Experimental Archaeology


Experimental Archaeology is the carefully controlled replication of ancient processes and behaviors during the use or manufacture of material culture. It would include flint knapping – the making of stone tools that are similar to ancient ones – and then using them for butchering an animal, chopping down a tree, or using sickle blades to harvest grain. After using such replicated tools, the microscopic wear patterns can be analyzed and compared to ancient tools, in order to determine whether they were indeed used for such specified activities. Spear points have been made, mounted, and used with atlatls, to determine how effective they would have been as hunting tools. My own experience involved the reproduction of micro-flakes, manufactured while re-sharpening a tool. My work showed that they occur during pressure flaking, but also as a result of light tapping. The latter was used in a Roman watch tower for the manufacture of threshing-board flints.

Experimental archaeology has also been used for building catapults and measuring the size and weight of missiles that could be flung with them; for storing grain in pits to see whether the pits actually preserved the grain; for using ancient farming techniques to determine what the growing problems and the harvest yields were; for manufacturing large stones, such as were found in imposing ancient monuments and trying to determine how they were transported over substantial distances, and then laid exactly into place. The western [Wailing] wall and southern wall on the Temple Mount in Jerusalem contain a corner stone which measures five meters on one side, twelve meters on the other, and is approximately one meter high, weighing an estimated 125 tons. Any number of ships and boats have been reconstructed from ancient drawings and plans and tried out at sea, one of them being the Kon-Tiki, built by Thor Heyerdahl. Kilns have been built for the reproduction of ancient pottery vessels, but also for many experiments in metal smelting, including the making of various coins.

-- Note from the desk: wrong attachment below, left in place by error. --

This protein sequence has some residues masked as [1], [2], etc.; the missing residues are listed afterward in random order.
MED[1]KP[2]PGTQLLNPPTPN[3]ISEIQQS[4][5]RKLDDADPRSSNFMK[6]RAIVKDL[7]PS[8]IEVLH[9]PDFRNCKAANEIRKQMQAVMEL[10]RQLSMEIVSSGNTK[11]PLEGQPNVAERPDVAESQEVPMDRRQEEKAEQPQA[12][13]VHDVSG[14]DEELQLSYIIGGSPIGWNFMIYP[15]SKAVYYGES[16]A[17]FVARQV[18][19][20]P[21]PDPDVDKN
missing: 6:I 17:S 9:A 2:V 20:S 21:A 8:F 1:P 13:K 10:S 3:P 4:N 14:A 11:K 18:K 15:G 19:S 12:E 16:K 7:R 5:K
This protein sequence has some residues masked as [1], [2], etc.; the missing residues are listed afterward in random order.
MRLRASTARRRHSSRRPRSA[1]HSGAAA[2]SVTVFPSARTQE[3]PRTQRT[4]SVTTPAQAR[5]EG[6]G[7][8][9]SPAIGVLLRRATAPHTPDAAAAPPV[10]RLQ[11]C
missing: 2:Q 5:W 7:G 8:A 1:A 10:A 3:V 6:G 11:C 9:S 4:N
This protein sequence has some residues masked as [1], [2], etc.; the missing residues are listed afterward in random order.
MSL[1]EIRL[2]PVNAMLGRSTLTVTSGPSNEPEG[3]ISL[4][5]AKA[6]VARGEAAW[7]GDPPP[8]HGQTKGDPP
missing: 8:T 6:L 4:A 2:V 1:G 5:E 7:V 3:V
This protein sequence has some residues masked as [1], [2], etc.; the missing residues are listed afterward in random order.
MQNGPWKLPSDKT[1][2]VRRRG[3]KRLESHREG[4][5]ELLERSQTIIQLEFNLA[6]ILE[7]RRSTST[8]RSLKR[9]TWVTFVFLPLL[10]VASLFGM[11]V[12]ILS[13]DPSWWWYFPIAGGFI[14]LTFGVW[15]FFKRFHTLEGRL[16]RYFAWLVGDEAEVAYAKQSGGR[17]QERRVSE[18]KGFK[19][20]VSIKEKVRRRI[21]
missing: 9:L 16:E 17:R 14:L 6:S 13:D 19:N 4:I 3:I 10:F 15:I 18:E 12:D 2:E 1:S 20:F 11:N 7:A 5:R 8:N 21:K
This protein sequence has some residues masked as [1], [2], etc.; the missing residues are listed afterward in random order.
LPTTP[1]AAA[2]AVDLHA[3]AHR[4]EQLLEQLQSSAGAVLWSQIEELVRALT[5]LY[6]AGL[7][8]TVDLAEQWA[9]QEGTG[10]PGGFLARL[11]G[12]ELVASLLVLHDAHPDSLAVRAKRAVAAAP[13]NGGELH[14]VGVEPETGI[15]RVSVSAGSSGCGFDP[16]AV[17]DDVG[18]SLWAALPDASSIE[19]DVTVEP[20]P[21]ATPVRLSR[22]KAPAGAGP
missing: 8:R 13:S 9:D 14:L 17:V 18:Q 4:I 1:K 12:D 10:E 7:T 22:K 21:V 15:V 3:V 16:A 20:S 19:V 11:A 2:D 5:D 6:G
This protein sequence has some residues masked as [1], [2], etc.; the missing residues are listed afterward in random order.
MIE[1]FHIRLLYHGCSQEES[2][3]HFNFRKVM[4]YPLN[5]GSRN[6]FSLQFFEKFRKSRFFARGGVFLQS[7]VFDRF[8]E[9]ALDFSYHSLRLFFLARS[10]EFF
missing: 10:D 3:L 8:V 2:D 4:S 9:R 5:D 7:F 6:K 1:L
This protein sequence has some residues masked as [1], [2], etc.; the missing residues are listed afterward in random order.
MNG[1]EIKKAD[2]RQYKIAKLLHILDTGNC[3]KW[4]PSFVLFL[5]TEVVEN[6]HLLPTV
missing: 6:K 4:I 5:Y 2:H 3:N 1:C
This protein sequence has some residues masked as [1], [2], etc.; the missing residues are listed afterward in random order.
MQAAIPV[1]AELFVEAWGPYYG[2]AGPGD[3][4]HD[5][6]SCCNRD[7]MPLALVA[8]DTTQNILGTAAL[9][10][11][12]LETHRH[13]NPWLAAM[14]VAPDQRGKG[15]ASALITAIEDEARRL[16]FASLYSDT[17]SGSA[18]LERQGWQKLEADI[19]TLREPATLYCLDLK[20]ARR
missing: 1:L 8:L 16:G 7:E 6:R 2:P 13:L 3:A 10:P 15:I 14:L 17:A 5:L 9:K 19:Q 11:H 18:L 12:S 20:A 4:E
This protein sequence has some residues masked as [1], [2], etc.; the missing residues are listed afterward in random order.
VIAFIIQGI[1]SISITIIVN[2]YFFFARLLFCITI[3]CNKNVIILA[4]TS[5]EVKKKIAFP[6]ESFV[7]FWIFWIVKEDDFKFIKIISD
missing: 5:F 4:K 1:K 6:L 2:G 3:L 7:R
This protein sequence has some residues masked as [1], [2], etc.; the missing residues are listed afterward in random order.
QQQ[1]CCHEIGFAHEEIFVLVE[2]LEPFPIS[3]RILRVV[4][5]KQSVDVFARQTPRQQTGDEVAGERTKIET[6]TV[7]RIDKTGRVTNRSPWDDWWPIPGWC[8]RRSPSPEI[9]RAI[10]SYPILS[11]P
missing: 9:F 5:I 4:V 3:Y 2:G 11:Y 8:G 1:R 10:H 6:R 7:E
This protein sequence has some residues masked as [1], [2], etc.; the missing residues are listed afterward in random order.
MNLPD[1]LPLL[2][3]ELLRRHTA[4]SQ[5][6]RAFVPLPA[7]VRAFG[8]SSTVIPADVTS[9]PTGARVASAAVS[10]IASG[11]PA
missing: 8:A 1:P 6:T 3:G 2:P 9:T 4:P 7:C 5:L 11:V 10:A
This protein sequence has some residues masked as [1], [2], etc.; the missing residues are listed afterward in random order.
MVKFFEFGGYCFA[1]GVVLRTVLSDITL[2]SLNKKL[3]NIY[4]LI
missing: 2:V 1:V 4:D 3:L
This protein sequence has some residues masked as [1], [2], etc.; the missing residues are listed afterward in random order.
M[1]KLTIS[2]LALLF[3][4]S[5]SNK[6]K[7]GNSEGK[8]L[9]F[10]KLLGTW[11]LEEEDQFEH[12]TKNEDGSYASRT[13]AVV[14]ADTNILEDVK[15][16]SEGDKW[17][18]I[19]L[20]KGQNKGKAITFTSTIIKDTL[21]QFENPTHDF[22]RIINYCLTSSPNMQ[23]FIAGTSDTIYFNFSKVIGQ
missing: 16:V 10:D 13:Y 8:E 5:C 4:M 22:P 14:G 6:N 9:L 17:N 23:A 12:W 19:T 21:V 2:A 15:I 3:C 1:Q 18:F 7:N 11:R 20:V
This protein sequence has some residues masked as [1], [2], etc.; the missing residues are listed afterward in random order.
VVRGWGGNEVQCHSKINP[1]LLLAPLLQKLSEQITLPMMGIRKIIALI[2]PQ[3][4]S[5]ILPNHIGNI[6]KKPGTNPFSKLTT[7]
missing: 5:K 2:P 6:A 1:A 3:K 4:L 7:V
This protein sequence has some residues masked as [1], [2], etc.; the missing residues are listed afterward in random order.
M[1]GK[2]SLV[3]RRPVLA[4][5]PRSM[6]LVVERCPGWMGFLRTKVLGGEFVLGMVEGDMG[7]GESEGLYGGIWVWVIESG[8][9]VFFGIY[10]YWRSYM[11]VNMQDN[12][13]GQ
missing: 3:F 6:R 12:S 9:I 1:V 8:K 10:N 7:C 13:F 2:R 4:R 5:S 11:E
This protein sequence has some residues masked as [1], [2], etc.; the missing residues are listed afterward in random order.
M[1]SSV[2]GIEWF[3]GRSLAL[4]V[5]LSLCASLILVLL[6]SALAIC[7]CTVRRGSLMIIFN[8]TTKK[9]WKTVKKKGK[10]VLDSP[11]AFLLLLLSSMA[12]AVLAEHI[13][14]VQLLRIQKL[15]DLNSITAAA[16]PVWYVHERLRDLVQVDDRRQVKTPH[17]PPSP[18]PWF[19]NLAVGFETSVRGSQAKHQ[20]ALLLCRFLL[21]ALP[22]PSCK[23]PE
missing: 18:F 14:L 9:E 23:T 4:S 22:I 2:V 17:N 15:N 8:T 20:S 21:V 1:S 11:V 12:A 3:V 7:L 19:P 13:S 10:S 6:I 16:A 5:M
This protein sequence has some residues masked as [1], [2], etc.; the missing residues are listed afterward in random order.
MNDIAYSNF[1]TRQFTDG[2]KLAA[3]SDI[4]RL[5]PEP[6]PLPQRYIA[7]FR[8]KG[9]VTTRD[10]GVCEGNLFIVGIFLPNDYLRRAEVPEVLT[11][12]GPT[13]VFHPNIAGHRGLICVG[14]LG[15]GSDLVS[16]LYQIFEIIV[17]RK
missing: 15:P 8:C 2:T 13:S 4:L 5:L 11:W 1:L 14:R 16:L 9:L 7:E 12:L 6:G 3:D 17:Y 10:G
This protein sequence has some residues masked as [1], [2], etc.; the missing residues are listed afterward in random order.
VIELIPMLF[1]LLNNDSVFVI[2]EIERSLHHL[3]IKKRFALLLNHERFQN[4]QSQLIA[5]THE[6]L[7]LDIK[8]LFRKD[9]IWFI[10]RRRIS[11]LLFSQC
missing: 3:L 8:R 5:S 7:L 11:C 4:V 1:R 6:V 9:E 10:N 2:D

Replicated artifacts have been buried for certain periods of time, or trampled to find out what the wear patterns were from cultural and natural causes. Walls and fortifications have been built, many from adobe or mudbrick, to find out what the weather would do to them, or how effective they would be in a siege.

Experimental archaeology is not a historical reenactment in order to romanticize a documentary TV program. It is utilized to test serious hypotheses that have been generated by serious scholars.